In yet another turbulent week of European football and tabloid whispers, Monday and Tuesday’s saw newspapers beginning to link Mark Hughes to the (now vacant) Tottenham hot-seat.
For most people this rumour was a non-starter (if anything because Hughes distanced himself from the rumours, and because Blackburn find themselves in a far healthier stage than Tottenham Hotspur at present), and the news of the apparently impending arrival of Juande Ramos to the Lane has put paid to this particular story.
However, for me, the story could not have come at a more propitious moment; what better moment can there be to analyse the career of one of Britain’s great managerial hopes?, especially when there has been surprisingly little coverage of the excellent job done by the current Blackburn manager, whose side ironically travel to White Hart Lane on Sunday.
Hughes, nicknamed “Sparky” as a player, and whose famous temper continues to flash in the dugout and in press conferences, although with less regularity than during his playing days (G-d only knows what goes on in the Ewood Park dressing room, mind you), has, at the age of 42, an extremely formidable managerial résumé, and the winning mentality, the outright refusal to be beaten in any department, which is so important to any top manager.
After 5 superb years at the helm of the Welsh national side, bringing hope Welsh fans (and to Ryan Giggs, that commonly-cited anomaly of modern football; a world class player never to excel on a great international stage) of qualification to a major tournament for the first time since 1958, having beaten Italy along the way and fallen at the last hurdle to Russia (and we should not forget the controversy surrounding this game), Hughes shrugged off a disappointing start to the 2006 World Cup qualifiers to take on the managerial role at Blackburn Rovers, whom Sparky had helped to League Cup success and European qualification as a player.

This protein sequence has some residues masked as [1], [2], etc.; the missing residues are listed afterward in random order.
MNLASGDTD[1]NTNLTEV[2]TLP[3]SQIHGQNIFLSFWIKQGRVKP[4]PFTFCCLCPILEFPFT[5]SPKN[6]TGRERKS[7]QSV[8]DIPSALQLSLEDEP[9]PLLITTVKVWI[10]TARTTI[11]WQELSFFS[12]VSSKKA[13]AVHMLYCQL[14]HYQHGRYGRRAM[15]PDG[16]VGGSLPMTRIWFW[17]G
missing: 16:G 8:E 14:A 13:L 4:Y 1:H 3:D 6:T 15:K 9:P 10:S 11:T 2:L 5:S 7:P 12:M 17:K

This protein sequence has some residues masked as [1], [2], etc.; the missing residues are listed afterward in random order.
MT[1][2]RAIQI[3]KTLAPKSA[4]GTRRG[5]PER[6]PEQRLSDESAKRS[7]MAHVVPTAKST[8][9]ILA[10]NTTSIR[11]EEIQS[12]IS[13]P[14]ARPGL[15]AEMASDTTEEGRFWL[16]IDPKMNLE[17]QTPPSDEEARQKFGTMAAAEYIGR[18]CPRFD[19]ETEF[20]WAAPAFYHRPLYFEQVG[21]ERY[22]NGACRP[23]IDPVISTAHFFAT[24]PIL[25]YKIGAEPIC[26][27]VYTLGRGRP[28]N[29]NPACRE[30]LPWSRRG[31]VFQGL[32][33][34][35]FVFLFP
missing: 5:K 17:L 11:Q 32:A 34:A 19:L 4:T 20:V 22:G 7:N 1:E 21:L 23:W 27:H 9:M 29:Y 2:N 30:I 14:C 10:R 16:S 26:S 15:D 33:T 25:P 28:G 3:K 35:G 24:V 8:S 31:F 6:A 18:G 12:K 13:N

Indeed, it is my belief that Hughes’ role at Wales was so well received that it served as a direct inspiration for the appointment of Steve Staunton over in the Republic of Ireland; and if we need any demonstration of Hughes’ success at Wales, we must only look at the dire state of affairs since he departed the post.
At Blackburn, Hughes has gone from strength to strength, qualifying the club for the UEFA cup (though falling this season in the first round), reaching three successive semi-finals and masterminding resounding victories over Arsenal (though one should not forget the 6-2 defeat), Chelsea and Manchester United. Hughes’ Blackburn have started off this season in fine form, 5 wins and just 1 loss (home to Portsmouth, who are one place ahead of Blackburn, in what was a quite insipid game) from the opening 9 games placing the team 6th in the league, just 1 point off a Champions’ League spot, having played fewer games than several other contenders.
Hughes has proved extremely shrewd in his transfer-market dealings, with several of his signings coming for reduced prices and going on to make a name for themselves in the top division. Nelsen and Mokoena came for relative peanuts, with the former later being subject of significant bids from Portsmouth, and Mark Hughes added another impressive and consistent central defender in the shape of Christopher Samba, signed from Hertha Berlin for just £500,000!